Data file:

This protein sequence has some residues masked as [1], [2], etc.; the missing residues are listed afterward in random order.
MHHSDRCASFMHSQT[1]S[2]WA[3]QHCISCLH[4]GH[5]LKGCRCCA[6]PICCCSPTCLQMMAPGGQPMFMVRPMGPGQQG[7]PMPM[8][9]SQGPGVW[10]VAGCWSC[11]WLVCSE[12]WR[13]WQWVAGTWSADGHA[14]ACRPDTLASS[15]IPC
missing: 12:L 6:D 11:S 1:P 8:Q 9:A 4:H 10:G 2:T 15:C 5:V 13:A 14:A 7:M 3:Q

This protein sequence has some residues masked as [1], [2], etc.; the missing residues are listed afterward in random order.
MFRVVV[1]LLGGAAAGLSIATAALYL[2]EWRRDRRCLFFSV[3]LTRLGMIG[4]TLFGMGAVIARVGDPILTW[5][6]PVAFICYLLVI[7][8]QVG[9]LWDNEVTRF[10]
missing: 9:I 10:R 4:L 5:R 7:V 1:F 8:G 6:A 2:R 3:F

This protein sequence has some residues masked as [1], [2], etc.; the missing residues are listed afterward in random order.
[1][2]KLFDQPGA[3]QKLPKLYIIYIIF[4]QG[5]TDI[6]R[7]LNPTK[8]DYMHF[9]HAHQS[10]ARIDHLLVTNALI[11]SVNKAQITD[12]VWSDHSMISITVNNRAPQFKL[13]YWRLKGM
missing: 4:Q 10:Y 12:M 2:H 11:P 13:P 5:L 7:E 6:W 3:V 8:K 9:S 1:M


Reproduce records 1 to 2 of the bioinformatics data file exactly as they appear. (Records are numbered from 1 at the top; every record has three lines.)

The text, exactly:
This protein sequence has some residues masked as [1], [2], etc.; the missing residues are listed afterward in random order.
MHHSDRCASFMHSQT[1]S[2]WA[3]QHCISCLH[4]GH[5]LKGCRCCA[6]PICCCSPTCLQMMAPGGQPMFMVRPMGPGQQG[7]PMPM[8][9]SQGPGVW[10]VAGCWSC[11]WLVCSE[12]WR[13]WQWVAGTWSADGHA[14]ACRPDTLASS[15]IPC
missing: 12:L 6:D 11:S 1:P 8:Q 9:A 4:H 10:G 2:T 15:C 5:V 13:A 14:A 7:M 3:Q

This protein sequence has some residues masked as [1], [2], etc.; the missing residues are listed afterward in random order.
MFRVVV[1]LLGGAAAGLSIATAALYL[2]EWRRDRRCLFFSV[3]LTRLGMIG[4]TLFGMGAVIARVGDPILTW[5][6]PVAFICYLLVI[7][8]QVG[9]LWDNEVTRF[10]
missing: 9:I 10:R 4:L 5:R 7:V 1:F 8:G 6:A 2:R 3:F